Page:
Oral cancers include cancers of the lips, mouth, throat, tongue, and tonsils. Nearly 45,000 Americans will receive a diagnosis for oral cancer this year. Of those diagnosed, only half will still be alive in five years. Oral cancers have a history of late diagnosis not because they are particularly difficult to identify or diagnose, but because more than 50% of Americans do not visit the dentist regularly.
How can dentists prevent oral cancer?
Your dentist is your number one chance for early diagnosis of oral cancers. At each routine dental exam, we perform an oral cancer screening, looking for any suspicious lesions or melanomas. Pre-cancerous lesions are often white or red in color and may or may not be painful. In the event we discover an area of concern, we will refer you to a surgeon for a biopsy to rule out cancer. Early diagnosis is key to longer survival rates.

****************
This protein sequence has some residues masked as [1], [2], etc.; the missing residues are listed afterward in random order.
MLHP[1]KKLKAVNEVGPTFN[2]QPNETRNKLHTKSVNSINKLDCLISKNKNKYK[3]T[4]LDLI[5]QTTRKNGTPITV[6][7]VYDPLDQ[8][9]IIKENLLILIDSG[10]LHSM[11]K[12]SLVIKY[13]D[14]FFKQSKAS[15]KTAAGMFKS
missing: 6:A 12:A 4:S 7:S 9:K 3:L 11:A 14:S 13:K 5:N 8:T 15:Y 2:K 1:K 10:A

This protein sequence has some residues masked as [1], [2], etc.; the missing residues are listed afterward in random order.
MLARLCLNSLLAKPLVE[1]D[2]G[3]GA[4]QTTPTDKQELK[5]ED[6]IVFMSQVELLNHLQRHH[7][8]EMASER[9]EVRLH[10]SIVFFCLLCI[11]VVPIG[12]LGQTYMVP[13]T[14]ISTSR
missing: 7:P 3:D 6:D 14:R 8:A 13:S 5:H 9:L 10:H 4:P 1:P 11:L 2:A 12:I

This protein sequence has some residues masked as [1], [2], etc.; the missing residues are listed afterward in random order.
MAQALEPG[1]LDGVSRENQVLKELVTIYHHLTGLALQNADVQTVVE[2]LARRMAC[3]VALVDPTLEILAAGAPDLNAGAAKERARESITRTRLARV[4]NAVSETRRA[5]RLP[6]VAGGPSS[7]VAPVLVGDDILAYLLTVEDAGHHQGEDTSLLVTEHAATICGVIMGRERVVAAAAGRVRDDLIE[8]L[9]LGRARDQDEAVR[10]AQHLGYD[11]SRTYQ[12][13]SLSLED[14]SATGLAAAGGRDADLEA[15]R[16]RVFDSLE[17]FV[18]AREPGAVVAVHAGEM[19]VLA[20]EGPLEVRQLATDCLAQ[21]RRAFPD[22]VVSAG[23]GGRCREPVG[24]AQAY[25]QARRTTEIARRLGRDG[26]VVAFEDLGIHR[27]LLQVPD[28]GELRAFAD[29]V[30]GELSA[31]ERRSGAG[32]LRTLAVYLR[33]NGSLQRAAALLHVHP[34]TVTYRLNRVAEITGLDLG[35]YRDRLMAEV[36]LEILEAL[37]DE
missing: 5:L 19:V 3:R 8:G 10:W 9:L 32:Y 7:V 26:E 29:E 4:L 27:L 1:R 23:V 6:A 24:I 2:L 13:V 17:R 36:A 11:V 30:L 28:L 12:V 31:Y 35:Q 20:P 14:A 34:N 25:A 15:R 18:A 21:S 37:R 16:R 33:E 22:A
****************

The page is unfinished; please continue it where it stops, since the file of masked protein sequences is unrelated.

The risk of oral cancer dramatically increases with tobacco use, alcohol use, and presence of HPV (human papillomavirus). While the presence of any of these risk factors does not mean you will develop oral cancer, it will be beneficial for you to remain diligent and alert.
Oral cancer is one of the most disfiguring cancers when it comes to treatment. Late diagnosis generally means disfiguring surgeries in order to save your life. You may remember the dramatic change in the film critic, Roger Ebert’s appearance after treatment for oral cancer. His public appearances throughout treatment gave a greater amount of awareness to oral cancer diagnosis and treatment.
Keledjian Dental Can Help!
At Keledjian Dental, when we look for oral cancer, our best tool is a sharp eye. You can help us by calling to schedule if you have a lesion or sore in your mouth that persists for more than two weeks. Persistent mouth sores can be a sign of oral cancer. If you notice any type of discoloration that also persists, you should notify us immediately. Persistent ear pain is sometimes a warning sign, as well.
You can contact our office by calling or emailing.